Reasons to (and not to) become Vegetarian

People choose to follow a vegetarian diet for a number of reasons; however, the two most common are because of moral/ethical beliefs (i.e., animal rights, sustainability) and for the purported health benefits a plant-based diet might provide.

Of the two, health benefits are probably the least well-supported by scientific research. While several epidemiological studies have shown an “association” between a vegetarian “lifestyle” and decreased incidence of certain chronic diseases; these types of studies cannot prove causation, rather they can only demonstrate a relationship or a link. There could very well be other mediating factors that are responsible for the “link” or that might be confounding the association.

For example, the vegetarian “lifestyle” tends to be healthier overall (i.e., vegetarians are less apt to smoke, more apt to physically active, less likely to be overweight); thus, it is hard to tease out in these studies whether it is the diet or some other aspect of the vegetarian lifestyle that is providing the health benefits. Nonetheless, there is no question that, from an ecological standpoint, a vegetarian diet is infinitely superior.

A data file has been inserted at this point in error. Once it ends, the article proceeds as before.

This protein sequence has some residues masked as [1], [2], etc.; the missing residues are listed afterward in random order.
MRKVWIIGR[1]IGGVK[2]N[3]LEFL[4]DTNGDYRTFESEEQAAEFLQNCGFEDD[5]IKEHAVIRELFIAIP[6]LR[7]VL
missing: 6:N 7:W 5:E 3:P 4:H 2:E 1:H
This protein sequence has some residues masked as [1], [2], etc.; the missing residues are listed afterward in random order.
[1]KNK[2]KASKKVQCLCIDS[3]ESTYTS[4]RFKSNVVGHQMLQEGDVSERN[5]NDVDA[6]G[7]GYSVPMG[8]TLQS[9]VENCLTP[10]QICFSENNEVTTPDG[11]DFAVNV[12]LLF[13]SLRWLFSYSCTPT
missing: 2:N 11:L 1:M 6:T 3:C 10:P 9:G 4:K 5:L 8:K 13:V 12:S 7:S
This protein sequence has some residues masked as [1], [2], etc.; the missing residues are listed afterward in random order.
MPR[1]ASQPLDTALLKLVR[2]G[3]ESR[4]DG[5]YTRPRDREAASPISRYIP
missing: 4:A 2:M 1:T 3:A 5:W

Meeting Protein Needs as a Vegetarian Athlete

There is a prevailing misconception that plant sources of protein are “lower quality” sources of protein compared to animal sources of protein because plant proteins are missing one or more essential amino acid. That is completely untrue!

In fact, ALL grain and vegetable proteins contain ALL nine essential amino acids. Fruits provide insignificant amounts of protein overall and, so, their amino acid profiles really aren’t relevant. And as long as we are myth-busting, it is also not true that you have to combine plant sources of proteins at a meal (or anytime really) in order to receive all the essential amino acids. If all grains and all vegetables contain all nine essential amino acids then there is no need to combine plant proteins.

So, where did these misconceptions come from? Well, nutrition scientists have long been interested in examining protein requirements and have derived a number of methods to evaluate proteins for their ability to promote/sustain growth. One of the most popular methods is known as amino acid scoring in which the essential amino acid profile of a food of interest (e.g., a potato) is compared to the essential amino acid profile of a “reference” food (which is typically an egg).